I'm writing notes for my students and in the present section, the bulk of the content is defining terms. To help make the notes more practical, I put the technical terms being defined in bold so that it 'pops' out on the page, when skimming.

I'd like to enhance this effect by also changing the font of these terms (so new font + bold), and wondered if there was a standard font that was paired with the default Tex font (I'm using extarticle). I imagine it would be slightly larger and sans-seriff. N.B. I'm not actually using a glossary, these notes are effectively expanded glossaries.

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    Why not just use \sffamily or \textsf{} in addition to \bfseries or \textbf{}. You could also make it larger but I wouldn't recommend this if you are using the terms inline because it will throw off line spacing etc. I guess one question is: which font are you using for the rest of the document? If you are using the default Computer Modern Roman, I'd stick with the sans variant as they are designed to complement each other. Similarly for Latin Modern Roman and its sans counterpart. A Minimum Working Example would help give a sense of how exactly you are using it and what might work. – cfr Mar 3 '14 at 21:54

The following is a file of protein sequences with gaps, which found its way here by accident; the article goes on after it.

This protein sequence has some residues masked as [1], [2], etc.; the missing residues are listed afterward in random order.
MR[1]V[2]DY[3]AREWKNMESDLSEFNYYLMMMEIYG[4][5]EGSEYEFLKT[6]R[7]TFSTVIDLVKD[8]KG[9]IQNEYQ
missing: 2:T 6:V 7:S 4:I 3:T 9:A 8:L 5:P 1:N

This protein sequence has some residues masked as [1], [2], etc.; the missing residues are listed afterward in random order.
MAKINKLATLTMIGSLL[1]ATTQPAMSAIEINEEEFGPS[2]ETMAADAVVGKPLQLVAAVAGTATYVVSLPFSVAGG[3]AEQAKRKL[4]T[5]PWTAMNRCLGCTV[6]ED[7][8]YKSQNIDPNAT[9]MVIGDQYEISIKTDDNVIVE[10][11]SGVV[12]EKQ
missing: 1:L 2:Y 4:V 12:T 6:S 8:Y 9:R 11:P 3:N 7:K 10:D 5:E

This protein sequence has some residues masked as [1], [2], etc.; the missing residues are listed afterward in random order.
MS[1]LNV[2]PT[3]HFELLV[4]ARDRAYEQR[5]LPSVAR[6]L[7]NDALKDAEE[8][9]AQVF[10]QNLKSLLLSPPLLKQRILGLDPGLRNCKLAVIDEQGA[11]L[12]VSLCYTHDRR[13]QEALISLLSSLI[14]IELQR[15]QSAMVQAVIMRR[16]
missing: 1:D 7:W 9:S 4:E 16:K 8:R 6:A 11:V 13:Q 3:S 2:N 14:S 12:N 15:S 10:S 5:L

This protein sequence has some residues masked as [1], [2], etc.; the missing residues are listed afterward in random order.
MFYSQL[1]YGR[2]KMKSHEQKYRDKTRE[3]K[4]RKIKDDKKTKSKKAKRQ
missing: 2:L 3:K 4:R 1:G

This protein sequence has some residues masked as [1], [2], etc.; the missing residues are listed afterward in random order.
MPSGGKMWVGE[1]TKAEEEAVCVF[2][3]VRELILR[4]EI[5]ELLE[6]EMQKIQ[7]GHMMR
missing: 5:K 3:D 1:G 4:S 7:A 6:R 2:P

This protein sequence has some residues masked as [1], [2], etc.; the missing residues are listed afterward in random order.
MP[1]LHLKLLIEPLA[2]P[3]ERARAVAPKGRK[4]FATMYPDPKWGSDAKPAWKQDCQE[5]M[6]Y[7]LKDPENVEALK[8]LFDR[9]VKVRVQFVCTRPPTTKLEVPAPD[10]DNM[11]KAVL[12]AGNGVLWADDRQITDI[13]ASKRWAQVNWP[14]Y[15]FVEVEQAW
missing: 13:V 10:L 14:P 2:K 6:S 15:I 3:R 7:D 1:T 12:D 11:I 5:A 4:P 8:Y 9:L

Rather than pepper your text with explicit calls to \textbf and \textsf, you might find it easier to define a new command to mark your keywords. For example

\newcommand{\key}[1]{{\bfseries\sffamily #1}}

then you can mark your key words like this: here is a new \key{term} to remember.

This way, if you later regret your choice of font, you only have to change it in one place. Moreover, if you later decide you want to add more function (like adding the key words to an index), you only have to modify the \key command.

NB: Put the \newcommand in the preamble, before the \begin{document} line. Here's a complete example.

\newcommand{\key}[1]{{\bfseries\sffamily #1}}
In particular, any associated \key{supporting element} necessitates that urgent
consideration be applied to possible bidirectional logical relationship
approaches.  Conversely, any associated supporting element recognizes other
systems' importance and the necessity for possible bidirectional logical
relationship approaches.  However, a \key{service-oriented paradigm} is further
compounded when taking into account the evolution of specifications over a
given time period.  

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| improve this answer | |
  • Thanks - that's an awesome solution! Thanks for taking the time to put it together, much appreciated! – Rax Adaam Mar 4 '14 at 22:10

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